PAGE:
AUSTIN (Nexstar) — Hundreds of thousands of Texans face Alzheimer’s disease diagnoses. Advocates want the state to fund more research and education for the disease. They flooded the Texas Capitol to make their case to lawmakers.

“It’s time for Texas to make Alzheimer’s a public health crisis,” said Mary McCourt, a member of the Midland chapter of the Alzheimer’s Association. Her dad died in 2017 after living with Alzheimer’s for 14 years. Her grandfather also had it.

“I am here to fight so that my grandchildren don’t have to fight the Alzheimer’s fight,” McCourt said.

The National Institute on Aging ranks the disease as the 6th leading cause of death in the country. The Alzheimer’s Association estimates nearly 400,000 Texans live with the disease.

“It’s the only cause of death of the ‘Top 10’ that has no cure, no treatment, and no way to slow its progression,” State Rep. John Zerwas, R-Richmond, said as he honored the group in the Texas House on Wednesday.

In advocating about a disease that affects older people, 11-year-old Olivia Machado stands out. The Waco 6th grader regularly meets with state and federal lawmakers, and has raised approximately $12,000 from a lemonade stand she puts on with her friends, in honor of her grandmother.

“She had Alzheimer’s and I just wanted to find a cure for it,” Machado said.

Efforts in the Texas legislature

After serving on the Senate’s aging committee, State Sen. Donna Campbell, R-New Braunfels, was inspired to craft legislation to target Alzheimer’s at the state level in a plan she said would “look at early detection, diagnosis and risk reduction”

“We start with the state plan so that we figure out how best can we reach people to detect, early detection, so that we might be able to remedy it before it gets bad,” she explained, mentioning wellness behavior would create a healthier state.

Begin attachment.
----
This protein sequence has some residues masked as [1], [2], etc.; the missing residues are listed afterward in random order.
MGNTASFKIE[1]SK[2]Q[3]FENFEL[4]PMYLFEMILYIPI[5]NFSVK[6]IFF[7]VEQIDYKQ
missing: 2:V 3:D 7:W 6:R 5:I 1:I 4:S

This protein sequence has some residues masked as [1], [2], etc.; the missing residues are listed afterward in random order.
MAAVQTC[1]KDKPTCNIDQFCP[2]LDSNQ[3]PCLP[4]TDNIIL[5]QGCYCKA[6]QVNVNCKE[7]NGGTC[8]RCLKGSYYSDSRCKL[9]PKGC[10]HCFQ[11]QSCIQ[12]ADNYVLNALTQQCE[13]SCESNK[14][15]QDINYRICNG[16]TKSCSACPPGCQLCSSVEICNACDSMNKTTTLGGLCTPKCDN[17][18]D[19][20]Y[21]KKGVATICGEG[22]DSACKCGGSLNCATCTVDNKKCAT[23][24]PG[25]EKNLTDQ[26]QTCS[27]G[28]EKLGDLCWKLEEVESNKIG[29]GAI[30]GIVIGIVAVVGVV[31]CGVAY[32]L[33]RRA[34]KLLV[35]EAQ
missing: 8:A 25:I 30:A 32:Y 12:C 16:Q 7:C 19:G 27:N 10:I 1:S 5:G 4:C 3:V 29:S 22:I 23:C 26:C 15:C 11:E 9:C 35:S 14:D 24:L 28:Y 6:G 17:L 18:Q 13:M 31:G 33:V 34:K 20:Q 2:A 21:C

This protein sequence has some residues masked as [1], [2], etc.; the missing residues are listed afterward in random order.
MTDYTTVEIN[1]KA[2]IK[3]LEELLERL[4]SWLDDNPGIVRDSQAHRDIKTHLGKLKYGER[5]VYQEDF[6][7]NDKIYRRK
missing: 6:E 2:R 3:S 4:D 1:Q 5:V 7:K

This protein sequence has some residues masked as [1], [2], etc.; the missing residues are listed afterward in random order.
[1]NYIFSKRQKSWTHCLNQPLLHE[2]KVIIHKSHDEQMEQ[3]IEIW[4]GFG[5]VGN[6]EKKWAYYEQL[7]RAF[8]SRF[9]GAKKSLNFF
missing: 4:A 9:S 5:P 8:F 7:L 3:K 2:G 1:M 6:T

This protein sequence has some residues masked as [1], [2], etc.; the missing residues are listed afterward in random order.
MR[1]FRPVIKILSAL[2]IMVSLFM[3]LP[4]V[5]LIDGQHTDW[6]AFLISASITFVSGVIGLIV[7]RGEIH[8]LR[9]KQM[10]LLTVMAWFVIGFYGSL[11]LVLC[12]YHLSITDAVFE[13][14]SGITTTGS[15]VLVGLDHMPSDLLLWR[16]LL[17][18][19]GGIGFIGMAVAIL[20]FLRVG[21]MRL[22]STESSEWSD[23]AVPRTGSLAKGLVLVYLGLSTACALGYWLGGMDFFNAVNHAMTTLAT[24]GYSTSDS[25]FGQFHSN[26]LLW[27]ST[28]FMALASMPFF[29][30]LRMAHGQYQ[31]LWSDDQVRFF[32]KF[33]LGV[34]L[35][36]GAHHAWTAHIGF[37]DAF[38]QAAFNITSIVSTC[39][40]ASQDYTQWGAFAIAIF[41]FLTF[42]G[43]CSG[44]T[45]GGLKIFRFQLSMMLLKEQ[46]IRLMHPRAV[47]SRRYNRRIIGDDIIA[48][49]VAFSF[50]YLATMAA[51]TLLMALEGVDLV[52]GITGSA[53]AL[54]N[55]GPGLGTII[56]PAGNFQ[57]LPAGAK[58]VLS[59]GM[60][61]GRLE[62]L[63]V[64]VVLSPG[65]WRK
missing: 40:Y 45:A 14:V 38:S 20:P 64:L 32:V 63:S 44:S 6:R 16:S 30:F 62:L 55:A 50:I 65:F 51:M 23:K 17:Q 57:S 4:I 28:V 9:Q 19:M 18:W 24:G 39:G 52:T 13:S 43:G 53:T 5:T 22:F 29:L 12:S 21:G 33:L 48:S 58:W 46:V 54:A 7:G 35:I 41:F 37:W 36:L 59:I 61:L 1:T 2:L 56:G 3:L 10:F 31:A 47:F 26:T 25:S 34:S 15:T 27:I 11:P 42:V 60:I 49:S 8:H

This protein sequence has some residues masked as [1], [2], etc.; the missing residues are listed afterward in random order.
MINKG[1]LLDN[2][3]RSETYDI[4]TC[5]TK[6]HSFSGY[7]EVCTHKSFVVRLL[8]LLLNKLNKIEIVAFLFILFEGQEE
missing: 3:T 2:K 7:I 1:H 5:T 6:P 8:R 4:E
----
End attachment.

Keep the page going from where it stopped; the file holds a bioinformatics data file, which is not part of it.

“We all have friends that are affected by this if it is not in our own family,” Campbell said of the debilitating disease.

Senate Bill 999, which Campbell authored, passed both chambers and is on the Governor’s desk, awaiting a signature or veto. It will automatically become law if the Governor does not act within 10 days.

The state had a plan that was created in 2007 and was active from 2010-2015, but it has not been updated. Campbell’s legislation would revisit the plan.

SB 999 lays the groundwork for strategizing with physicians, caregivers, and state agencies to facilitate a better information exchange and flow of ideas. But one notable absence: it does not have a fiscal note, meaning there’s no money tied to it.

McCourt and others are asking lawmakers to allocate funding for the state’s Alzheimer’s Disease Program run by the Department of State Health Services.

“Show us the money and give us $1 million every two years to go towards our health facilities and to just educate Texans on what’s going on with Alzheimer’s,” McCourt said.

Campbell put a rider in the budget that would provide $20 million for research based in San Antonio.

“Sometimes we plant the seeds for the tree to grow tomorrow,” Campbell said.

Zerwas is hopeful the state can work to improve the Alzheimer’s statistics.

“I am very, very optimistic that we are going to see not only better treatments that will perhaps allow them to live a longer life and one that lets them to continue to be engaged with their family and in the community, and I think we will find these cures one day,” he said.